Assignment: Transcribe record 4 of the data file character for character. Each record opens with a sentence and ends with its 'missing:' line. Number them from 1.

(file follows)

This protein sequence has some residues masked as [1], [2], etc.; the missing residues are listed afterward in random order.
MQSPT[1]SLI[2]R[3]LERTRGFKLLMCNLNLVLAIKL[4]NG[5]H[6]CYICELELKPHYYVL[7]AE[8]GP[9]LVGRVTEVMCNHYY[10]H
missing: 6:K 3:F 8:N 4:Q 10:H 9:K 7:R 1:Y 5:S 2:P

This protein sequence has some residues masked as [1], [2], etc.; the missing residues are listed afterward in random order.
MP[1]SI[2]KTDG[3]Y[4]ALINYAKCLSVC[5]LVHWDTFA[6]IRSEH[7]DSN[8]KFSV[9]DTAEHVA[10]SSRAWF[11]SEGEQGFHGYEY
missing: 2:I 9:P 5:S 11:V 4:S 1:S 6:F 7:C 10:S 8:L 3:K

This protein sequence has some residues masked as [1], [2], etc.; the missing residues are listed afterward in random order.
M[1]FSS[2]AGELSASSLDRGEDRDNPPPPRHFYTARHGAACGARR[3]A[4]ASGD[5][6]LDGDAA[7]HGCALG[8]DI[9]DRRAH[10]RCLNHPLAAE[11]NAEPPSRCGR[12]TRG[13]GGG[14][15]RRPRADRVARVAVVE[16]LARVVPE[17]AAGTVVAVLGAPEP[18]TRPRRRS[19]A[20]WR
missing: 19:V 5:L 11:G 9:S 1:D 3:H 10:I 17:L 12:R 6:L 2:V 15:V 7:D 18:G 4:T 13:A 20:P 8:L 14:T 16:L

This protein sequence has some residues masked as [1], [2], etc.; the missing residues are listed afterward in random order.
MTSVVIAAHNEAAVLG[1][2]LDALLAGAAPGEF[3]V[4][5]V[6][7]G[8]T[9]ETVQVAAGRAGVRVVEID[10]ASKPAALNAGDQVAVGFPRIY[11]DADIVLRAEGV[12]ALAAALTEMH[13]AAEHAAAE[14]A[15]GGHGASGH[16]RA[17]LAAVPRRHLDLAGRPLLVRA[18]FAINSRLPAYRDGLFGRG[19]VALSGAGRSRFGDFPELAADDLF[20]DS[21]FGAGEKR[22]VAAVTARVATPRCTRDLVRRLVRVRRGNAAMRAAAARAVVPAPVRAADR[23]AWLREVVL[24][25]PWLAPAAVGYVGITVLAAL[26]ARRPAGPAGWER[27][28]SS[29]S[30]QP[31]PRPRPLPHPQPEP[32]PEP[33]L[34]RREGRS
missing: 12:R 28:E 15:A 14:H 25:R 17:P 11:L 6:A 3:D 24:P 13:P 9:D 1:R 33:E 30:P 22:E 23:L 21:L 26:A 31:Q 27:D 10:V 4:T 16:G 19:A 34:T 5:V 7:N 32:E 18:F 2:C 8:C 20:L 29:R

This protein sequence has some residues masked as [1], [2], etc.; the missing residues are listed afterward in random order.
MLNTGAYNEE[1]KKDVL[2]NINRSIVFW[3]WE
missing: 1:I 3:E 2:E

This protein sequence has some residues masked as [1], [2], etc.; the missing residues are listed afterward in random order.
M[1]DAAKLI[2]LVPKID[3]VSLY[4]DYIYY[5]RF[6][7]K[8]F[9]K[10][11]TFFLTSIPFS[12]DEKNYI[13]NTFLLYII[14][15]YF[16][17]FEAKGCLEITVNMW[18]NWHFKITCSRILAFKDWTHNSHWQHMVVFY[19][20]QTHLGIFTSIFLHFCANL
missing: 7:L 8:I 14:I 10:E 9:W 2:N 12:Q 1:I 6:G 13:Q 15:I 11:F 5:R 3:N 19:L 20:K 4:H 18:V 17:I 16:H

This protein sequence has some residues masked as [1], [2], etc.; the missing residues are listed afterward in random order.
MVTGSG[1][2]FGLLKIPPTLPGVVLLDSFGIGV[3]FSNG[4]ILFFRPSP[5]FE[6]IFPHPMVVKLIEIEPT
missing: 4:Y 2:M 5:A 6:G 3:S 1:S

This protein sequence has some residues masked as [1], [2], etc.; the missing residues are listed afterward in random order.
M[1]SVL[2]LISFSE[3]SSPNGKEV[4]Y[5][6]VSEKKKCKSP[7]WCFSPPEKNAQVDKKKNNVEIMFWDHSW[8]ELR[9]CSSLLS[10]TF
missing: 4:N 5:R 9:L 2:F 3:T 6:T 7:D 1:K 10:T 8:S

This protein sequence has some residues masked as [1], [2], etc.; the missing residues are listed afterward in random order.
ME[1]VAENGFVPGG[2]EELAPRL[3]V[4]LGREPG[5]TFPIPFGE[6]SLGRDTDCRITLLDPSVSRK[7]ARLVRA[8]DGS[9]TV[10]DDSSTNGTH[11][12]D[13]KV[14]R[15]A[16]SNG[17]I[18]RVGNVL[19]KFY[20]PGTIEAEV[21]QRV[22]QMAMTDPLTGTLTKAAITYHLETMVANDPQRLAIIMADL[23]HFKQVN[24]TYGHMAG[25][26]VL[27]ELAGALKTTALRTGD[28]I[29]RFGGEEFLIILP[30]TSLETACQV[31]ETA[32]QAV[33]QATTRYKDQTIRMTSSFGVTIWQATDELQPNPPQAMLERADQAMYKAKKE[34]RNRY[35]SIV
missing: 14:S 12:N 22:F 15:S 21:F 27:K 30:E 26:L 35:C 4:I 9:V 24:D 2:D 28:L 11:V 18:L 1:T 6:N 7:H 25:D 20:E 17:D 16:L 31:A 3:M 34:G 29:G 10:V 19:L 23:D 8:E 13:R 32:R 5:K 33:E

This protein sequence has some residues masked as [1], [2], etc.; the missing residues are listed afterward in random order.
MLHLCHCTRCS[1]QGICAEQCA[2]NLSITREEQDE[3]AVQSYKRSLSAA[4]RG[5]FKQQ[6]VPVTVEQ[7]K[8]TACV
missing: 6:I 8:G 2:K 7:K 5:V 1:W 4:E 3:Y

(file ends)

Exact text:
This protein sequence has some residues masked as [1], [2], etc.; the missing residues are listed afterward in random order.
MTSVVIAAHNEAAVLG[1][2]LDALLAGAAPGEF[3]V[4][5]V[6][7]G[8]T[9]ETVQVAAGRAGVRVVEID[10]ASKPAALNAGDQVAVGFPRIY[11]DADIVLRAEGV[12]ALAAALTEMH[13]AAEHAAAE[14]A[15]GGHGASGH[16]RA[17]LAAVPRRHLDLAGRPLLVRA[18]FAINSRLPAYRDGLFGRG[19]VALSGAGRSRFGDFPELAADDLF[20]DS[21]FGAGEKR[22]VAAVTARVATPRCTRDLVRRLVRVRRGNAAMRAAAARAVVPAPVRAADR[23]AWLREVVL[24][25]PWLAPAAVGYVGITVLAAL[26]ARRPAGPAGWER[27][28]SS[29]S[30]QP[31]PRPRPLPHPQPEP[32]PEP[33]L[34]RREGRS
missing: 12:R 28:E 15:A 14:H 25:R 17:P 11:L 6:A 3:D 24:P 13:P 9:D 1:R 33:E 30:P 22:E 23:L 21:L 26:A 31:Q 27:D 10:V 4:T 16:G 19:A 34:T 5:V 7:N 32:E 18:F 2:C 8:C 20:L 29:R